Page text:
Woody Allen taps into Tennessee Williams and Oscar Wilde in his latest foray which may be too dramatic than comedic but definitely allows a seasoned Oscar-winning thespian like Cate Blanchett to display the highs and lows of a trophy wife like a Blanche Dubois filtered through Mrs. Bernie Madoff.
A Ponzi scheme is a catalyst for an unconventional plot approach by the writer/director of the appealing tale of a struggling scenarist in Midnight in Paris as the tale bifurcates around socially upward Jasmine (a very biting, wounded Blanchett) who goes to live with her "adopted" sister Ginger (Sally Hawkins) in a cramped San Francisco flat. Jasmine, nee Jeanette, is an incorrigible sort whether with a cabbie, Ginger, or a Congress-bound envoy (a fine Peter Sarsgaard who can be seen to strong effect in the third season of the small-screen The Killing).
The performance goes along way from Xanax and vodka in a culpability that allows for psychological and emotional depths from a defrauding financial investor husband Hal who offered much social upward mobility, as well as shopping, yoga, and pilates from her glory Manhattan and Hampton's days. Coaxing a comedy-of-manners from the dichotomy of Jasmine with lower-middle class Ginger who has a new paramour in Al (Louis C.K.), auto mechanic boyfriend Chili, and former husband in Augie, done with understated honesty by Andrew Dice Clay (eschewing his former brash standup ways). Maybe an amusing highlight for some has the untrained Jasmine doing reception work for the skeevy Dr. Flicker (Michael Stuhlbarg of A Serious Man).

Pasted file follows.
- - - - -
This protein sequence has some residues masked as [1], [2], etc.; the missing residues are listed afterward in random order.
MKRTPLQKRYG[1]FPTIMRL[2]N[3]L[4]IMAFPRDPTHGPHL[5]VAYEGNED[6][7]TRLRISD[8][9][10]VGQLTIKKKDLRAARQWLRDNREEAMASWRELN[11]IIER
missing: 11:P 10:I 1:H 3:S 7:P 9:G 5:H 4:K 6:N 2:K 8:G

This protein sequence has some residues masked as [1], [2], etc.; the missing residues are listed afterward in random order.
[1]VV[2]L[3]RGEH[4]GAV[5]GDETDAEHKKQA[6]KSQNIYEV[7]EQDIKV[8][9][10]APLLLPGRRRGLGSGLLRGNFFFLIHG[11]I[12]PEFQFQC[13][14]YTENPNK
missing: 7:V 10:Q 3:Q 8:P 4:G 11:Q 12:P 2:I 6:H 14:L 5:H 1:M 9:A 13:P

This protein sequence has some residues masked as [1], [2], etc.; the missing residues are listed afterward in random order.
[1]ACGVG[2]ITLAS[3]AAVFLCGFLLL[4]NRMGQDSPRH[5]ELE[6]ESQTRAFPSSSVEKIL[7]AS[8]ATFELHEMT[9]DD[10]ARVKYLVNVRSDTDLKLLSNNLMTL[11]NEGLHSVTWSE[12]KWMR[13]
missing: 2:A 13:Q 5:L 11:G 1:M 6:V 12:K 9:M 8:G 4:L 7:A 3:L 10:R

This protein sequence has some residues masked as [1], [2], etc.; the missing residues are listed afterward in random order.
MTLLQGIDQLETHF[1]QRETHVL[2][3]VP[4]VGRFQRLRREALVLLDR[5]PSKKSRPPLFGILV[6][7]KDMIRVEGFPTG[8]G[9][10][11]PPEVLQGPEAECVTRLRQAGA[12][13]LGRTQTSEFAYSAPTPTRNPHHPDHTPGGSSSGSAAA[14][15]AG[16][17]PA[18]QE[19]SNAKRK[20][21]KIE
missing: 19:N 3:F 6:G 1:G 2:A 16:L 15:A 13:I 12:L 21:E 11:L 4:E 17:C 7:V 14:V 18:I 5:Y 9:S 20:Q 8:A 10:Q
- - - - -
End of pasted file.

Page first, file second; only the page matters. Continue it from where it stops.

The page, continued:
Jasmine's eponymous state and transition is brought into better perspective in the latter-going as she's used her position and delusional ploying at least to charm classy types like Sarsgaard's Dwight. In the end, Jasmine may not learn from her ignorance and struggles, but the humanity Blanchett invests into the role makes one clearly comprehend the polished performer she is (like Owen Wilson's Gil Pender quite the effective Allen surrogate). Hawkins (so wonderful in"Happy-Go-Lucky) fills Ginger with a raw spontaneity that adds to the social class angst.
Even if the storytelling itself may be inadvertently inelegant and off putting to some, a jazzy soundtrack, fluent editing, lush designs and lensing (the latter having done distinguished work on the director's breezier Vicki Cristina Barcelona) offer much cinematic reward for a cinematic nexus which has a neurotic distaff Jay Gatsby flourishing through contrivance and a little haste.